A recent post regarding civil Gideon, a proposed right to free lawyers for civil litigants, generated thoughtful feedback.
Having gone through the courts as a self-represented litigant, my opinions are strong on this topic. Like me, Mark Ferran, who chimed in via e-mail, has experienced the federal courts as a self-represented litigant. Below are our insights and recommendations.
The biggest problem pro se litigants face in New York’s state and federal courts is that trial judges tend not to consider the pleadings, memoranda of law, supporting affidavits, and motion papers of pro se litigants.
In order for a self-represented litigant to get real access to federal courts these days, three things must happen. First, a trial judge has to arbitrarily and unlawfully dismiss the case. Then, the case has to be kicked up to an appeals court. After that, the litigant must not make any missteps in the higher court. Without these, a pro se litigant can be stuck in the lower court with an un-winnable case, unable to obtain discovery or present a real case at trial.
New York state courts are similar in this regard. Trial judges serve as “clerks” for appellate courts and rarely consider pro se filings.
To get a fair hearing on appeal in New York’s state and federal courts, pro se litigants should take the following precautions:
- File comprehensive memoranda of law, anticipating legal arguments against the merits of the claim.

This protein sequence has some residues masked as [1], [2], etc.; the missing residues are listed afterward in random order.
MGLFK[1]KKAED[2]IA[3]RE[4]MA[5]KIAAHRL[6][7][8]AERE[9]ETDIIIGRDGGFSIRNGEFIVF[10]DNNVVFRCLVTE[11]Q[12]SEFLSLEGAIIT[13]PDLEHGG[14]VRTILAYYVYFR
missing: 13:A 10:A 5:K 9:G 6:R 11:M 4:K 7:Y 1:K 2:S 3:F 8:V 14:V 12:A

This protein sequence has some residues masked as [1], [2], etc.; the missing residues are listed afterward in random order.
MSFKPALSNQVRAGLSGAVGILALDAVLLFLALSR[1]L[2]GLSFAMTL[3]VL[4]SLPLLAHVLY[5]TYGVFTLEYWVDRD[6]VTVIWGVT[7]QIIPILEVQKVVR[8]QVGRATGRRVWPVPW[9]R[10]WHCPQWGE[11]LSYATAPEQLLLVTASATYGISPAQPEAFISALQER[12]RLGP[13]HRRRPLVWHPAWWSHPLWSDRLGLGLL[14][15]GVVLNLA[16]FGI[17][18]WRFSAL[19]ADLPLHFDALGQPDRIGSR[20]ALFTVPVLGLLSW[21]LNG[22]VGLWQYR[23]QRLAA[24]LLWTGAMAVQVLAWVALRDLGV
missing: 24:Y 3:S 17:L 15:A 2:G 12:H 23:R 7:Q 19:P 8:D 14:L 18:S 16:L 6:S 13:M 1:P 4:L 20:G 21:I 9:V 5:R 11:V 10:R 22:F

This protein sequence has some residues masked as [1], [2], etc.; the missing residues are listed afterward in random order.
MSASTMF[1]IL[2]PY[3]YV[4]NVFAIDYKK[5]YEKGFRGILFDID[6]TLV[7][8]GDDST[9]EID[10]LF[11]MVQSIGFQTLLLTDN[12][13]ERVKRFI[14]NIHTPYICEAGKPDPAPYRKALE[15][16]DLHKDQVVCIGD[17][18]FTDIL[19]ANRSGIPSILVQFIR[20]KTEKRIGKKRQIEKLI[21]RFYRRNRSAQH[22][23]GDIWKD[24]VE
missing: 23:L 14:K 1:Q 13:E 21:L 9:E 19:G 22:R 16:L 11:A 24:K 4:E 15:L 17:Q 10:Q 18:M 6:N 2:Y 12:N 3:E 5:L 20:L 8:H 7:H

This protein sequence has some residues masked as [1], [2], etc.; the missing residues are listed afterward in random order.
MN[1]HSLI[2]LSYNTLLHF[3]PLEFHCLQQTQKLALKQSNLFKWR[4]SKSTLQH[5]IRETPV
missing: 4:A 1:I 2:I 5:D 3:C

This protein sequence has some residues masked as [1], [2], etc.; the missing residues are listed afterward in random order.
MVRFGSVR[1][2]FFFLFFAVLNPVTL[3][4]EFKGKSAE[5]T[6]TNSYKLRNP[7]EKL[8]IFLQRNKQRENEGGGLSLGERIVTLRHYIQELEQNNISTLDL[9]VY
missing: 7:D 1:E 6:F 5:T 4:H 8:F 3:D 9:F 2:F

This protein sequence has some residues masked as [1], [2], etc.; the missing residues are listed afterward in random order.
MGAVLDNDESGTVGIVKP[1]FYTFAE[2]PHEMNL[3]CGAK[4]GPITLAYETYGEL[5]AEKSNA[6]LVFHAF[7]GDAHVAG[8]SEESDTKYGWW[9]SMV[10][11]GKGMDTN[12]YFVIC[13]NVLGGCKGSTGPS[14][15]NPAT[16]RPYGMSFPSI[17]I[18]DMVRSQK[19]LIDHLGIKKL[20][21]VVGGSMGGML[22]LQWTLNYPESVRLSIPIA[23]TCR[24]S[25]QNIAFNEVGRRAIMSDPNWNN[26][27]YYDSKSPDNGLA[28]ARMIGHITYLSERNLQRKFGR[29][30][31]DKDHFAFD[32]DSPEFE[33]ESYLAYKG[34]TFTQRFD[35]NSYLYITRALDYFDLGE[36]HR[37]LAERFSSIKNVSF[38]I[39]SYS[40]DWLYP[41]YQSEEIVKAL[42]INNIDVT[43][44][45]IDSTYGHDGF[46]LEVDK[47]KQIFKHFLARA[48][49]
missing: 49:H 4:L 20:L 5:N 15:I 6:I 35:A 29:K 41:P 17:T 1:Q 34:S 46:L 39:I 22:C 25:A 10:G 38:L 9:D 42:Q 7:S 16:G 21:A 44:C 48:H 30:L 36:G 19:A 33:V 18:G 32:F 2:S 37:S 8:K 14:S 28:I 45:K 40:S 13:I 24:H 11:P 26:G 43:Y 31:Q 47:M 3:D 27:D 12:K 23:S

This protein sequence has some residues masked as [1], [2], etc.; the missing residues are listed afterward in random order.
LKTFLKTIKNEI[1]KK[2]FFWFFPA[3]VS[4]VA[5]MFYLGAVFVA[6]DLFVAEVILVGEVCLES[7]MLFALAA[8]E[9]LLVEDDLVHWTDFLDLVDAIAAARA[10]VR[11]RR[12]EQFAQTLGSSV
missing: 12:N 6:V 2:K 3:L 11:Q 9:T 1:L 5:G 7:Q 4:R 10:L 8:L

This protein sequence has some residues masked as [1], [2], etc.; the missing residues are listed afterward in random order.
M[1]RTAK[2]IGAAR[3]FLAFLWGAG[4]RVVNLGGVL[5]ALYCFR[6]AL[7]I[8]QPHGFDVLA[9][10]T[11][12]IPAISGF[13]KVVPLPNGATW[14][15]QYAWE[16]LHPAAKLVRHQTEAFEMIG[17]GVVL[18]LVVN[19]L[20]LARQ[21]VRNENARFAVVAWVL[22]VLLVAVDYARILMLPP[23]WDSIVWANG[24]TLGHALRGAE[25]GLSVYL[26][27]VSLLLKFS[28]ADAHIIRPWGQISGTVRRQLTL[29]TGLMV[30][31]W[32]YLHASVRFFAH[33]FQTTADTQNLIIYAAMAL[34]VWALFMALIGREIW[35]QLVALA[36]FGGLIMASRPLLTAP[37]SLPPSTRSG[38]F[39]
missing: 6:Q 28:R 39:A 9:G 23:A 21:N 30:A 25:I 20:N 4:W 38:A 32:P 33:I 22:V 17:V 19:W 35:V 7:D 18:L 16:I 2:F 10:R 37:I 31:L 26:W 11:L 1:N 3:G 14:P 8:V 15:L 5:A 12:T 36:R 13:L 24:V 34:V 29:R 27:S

- Enter litigation with a mindset of appeal.
- Use trial level judges to move the case to appellate courts.
- Become familiar with and adhere to appellate procedures and time limits.
- Become mindful of issue preservation.
- Raise appealable issues in the lower court.
In this light, the concept of “a right to free lawyers for civil litigants” brings up two major considerations. The first is that many pro se litigants are very knowledgeable about the questions, issues, and laws in their case. Of necessity, they must delve into and understand substantive and procedural laws. They’ll know the law and their case better than both the judge and a “free” attorney.
Because of limited budgets and small public defender wages, free lawyers can’t spend much time on any one case. Thus, a free attorney could find himself in an adversarial position to a prepared and knowledgeable client and might end up doing more harm than good.
The second consideration is that the involvement of free attorneys will further encourage judges to omit and refuse to read and consider papers filed by pro se litigants. Rather, judges will assume that access to free attorneys is enough to satisfy due process requirements. People who refuse to accept representation from free attorneys will likely have continuing due process challenges.
A suggestion is to allow pro se litigants to obtain certifications from free attorneys. The certifications would alert the judge that he should read and consider the pleadings, memoranda of law, supporting affidavits, documentary evidence, and motion papers of a particular pro se litigant.
There is precedence for the certificate of merit in New York’s Consolidated Laws.
Unfortunately, if a certificate of merit system is implemented with current laws intact, the existing laws would hinder it. Under current laws, a litigant who hires an attorney is presumed to have waived the right to dismiss the attorney and proceed pro se. The exceptions are when an attorney alleges that he is not getting paid, or that his client’s position has no merit in fact or law.
There’s no recommendation here that a pro se litigant should be required to obtain a certificate of merit. The suggestion is that New York should modify laws that interfere with the right to appear, prosecute or defend oneself pro se.